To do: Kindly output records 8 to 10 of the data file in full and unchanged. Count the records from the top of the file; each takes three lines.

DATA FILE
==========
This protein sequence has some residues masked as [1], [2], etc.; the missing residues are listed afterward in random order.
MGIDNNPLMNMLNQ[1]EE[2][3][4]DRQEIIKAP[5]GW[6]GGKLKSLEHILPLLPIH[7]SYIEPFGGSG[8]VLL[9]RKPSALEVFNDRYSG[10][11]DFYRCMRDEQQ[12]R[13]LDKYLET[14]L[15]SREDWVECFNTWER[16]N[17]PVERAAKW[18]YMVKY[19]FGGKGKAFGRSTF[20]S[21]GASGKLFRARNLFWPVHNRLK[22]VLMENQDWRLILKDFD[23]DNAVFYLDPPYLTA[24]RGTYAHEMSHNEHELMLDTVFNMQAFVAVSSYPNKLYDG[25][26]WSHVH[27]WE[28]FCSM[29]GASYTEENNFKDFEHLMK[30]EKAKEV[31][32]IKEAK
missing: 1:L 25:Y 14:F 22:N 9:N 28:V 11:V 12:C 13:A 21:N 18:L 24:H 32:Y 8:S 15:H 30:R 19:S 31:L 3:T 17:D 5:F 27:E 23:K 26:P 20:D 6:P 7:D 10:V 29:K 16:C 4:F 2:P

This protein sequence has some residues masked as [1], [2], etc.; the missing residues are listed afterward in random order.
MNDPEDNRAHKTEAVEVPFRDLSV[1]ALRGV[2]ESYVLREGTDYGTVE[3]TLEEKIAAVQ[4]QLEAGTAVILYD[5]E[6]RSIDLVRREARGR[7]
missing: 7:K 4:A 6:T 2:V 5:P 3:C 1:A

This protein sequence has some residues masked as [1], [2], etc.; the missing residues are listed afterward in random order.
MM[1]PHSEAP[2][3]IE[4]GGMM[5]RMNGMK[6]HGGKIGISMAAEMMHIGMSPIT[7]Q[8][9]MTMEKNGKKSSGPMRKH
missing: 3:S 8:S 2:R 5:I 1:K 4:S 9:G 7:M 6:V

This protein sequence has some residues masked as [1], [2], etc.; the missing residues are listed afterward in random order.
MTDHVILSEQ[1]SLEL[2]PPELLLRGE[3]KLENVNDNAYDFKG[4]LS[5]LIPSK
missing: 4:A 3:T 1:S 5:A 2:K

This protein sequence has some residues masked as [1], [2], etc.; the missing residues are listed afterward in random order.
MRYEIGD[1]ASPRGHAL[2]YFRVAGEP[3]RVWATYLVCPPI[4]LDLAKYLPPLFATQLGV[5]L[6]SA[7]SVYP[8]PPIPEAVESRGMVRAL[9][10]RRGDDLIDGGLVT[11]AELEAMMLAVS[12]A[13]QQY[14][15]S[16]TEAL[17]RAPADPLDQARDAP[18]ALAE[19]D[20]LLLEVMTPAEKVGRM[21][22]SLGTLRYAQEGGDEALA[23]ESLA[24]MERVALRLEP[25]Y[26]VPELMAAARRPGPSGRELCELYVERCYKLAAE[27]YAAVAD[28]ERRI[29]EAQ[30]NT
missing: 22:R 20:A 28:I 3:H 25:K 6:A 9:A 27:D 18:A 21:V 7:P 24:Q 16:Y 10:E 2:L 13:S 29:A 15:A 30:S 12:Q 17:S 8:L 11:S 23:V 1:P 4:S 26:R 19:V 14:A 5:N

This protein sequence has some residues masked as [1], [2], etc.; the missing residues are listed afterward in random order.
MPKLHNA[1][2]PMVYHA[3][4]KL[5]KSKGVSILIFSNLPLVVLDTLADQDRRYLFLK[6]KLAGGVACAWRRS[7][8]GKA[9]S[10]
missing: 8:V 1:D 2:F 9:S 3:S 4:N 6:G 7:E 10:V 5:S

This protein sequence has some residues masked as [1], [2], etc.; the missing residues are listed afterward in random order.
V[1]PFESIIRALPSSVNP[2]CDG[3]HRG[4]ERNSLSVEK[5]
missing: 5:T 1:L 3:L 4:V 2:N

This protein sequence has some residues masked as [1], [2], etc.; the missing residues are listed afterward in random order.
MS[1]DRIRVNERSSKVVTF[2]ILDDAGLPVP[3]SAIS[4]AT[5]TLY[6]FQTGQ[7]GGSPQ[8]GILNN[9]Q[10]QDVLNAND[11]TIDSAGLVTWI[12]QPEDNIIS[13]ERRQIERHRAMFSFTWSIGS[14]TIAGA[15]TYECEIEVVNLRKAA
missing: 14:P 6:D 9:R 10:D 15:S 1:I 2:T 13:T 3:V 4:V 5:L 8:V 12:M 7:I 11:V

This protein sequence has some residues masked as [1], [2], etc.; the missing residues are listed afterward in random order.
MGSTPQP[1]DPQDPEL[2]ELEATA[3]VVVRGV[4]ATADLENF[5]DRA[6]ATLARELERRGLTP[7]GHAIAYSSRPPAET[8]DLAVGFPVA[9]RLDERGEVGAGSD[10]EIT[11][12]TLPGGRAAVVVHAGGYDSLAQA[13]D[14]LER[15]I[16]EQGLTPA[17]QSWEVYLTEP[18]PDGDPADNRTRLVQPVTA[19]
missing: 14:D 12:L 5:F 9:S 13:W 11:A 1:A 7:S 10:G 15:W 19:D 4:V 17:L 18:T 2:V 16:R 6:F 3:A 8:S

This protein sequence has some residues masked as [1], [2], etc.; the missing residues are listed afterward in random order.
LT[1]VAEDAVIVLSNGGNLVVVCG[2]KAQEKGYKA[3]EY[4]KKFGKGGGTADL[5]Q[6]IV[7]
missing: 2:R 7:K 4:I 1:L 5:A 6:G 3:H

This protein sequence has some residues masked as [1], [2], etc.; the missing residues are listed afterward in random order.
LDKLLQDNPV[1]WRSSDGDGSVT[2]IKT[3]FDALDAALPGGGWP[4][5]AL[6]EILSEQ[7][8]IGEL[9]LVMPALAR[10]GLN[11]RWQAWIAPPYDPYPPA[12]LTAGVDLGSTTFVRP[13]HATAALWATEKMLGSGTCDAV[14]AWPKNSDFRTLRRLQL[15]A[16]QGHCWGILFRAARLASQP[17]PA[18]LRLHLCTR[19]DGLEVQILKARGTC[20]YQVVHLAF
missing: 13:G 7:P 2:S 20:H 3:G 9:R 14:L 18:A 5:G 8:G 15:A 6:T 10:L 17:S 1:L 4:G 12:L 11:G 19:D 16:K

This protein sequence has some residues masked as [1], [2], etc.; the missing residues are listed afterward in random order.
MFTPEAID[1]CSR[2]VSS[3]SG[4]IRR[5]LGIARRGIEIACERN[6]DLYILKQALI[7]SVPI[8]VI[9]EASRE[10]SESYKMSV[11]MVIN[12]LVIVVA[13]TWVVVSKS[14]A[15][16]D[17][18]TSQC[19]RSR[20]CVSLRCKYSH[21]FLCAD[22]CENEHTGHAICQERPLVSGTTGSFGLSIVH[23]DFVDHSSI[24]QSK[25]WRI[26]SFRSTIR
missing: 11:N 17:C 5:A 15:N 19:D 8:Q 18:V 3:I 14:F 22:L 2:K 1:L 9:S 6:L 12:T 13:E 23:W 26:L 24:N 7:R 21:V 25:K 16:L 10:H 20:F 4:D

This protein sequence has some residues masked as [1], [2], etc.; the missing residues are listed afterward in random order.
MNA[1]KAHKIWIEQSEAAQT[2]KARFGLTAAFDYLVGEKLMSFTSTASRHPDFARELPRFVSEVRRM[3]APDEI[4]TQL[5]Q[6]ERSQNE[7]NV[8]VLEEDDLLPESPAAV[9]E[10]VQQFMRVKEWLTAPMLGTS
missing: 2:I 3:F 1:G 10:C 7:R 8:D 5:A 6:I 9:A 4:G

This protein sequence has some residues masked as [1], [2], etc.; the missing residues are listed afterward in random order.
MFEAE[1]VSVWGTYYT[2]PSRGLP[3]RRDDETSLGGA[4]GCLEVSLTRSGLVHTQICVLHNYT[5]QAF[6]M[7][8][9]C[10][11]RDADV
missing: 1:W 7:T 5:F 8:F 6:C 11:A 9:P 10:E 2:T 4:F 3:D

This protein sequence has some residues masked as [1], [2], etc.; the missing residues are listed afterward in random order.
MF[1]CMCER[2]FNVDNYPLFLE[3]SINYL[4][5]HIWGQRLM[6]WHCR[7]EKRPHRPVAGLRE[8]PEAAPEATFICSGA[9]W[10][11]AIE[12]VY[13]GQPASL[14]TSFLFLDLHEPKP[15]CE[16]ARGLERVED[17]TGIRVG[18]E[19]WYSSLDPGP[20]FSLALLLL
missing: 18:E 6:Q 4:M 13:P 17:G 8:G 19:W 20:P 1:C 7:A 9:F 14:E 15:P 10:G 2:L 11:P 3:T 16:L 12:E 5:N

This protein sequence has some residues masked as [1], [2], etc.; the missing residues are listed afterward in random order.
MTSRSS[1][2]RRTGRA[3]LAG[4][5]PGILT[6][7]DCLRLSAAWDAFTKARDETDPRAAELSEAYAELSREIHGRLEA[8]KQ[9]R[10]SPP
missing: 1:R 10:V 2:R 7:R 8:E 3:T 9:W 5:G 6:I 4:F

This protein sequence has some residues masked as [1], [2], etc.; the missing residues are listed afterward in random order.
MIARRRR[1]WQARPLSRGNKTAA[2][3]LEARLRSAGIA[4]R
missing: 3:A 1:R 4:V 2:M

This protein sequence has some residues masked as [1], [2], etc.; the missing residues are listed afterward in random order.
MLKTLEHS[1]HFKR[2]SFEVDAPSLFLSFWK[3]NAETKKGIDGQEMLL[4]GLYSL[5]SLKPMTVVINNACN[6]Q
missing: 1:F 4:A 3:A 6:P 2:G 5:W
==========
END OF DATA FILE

This protein sequence has some residues masked as [1], [2], etc.; the missing residues are listed afterward in random order.
MS[1]DRIRVNERSSKVVTF[2]ILDDAGLPVP[3]SAIS[4]AT[5]TLY[6]FQTGQ[7]GGSPQ[8]GILNN[9]Q[10]QDVLNAND[11]TIDSAGLVTWI[12]QPEDNIIS[13]ERRQIERHRAMFSFTWSIGS[14]TIAGA[15]TYECEIEVVNLRKAA
missing: 14:P 6:D 9:R 10:D 15:S 1:I 2:T 13:T 3:V 4:V 5:L 8:V 12:M 7:I 11:V

This protein sequence has some residues masked as [1], [2], etc.; the missing residues are listed afterward in random order.
MGSTPQP[1]DPQDPEL[2]ELEATA[3]VVVRGV[4]ATADLENF[5]DRA[6]ATLARELERRGLTP[7]GHAIAYSSRPPAET[8]DLAVGFPVA[9]RLDERGEVGAGSD[10]EIT[11][12]TLPGGRAAVVVHAGGYDSLAQA[13]D[14]LER[15]I[16]EQGLTPA[17]QSWEVYLTEP[18]PDGDPADNRTRLVQPVTA[19]
missing: 14:D 12:L 5:F 9:S 13:W 11:A 1:A 7:S 10:G 15:W 19:D 4:V 17:L 18:T 2:V 16:R 6:F 3:A 8:S

This protein sequence has some residues masked as [1], [2], etc.; the missing residues are listed afterward in random order.
LT[1]VAEDAVIVLSNGGNLVVVCG[2]KAQEKGYKA[3]EY[4]KKFGKGGGTADL[5]Q[6]IV[7]
missing: 2:R 7:K 4:I 1:L 5:A 6:G 3:H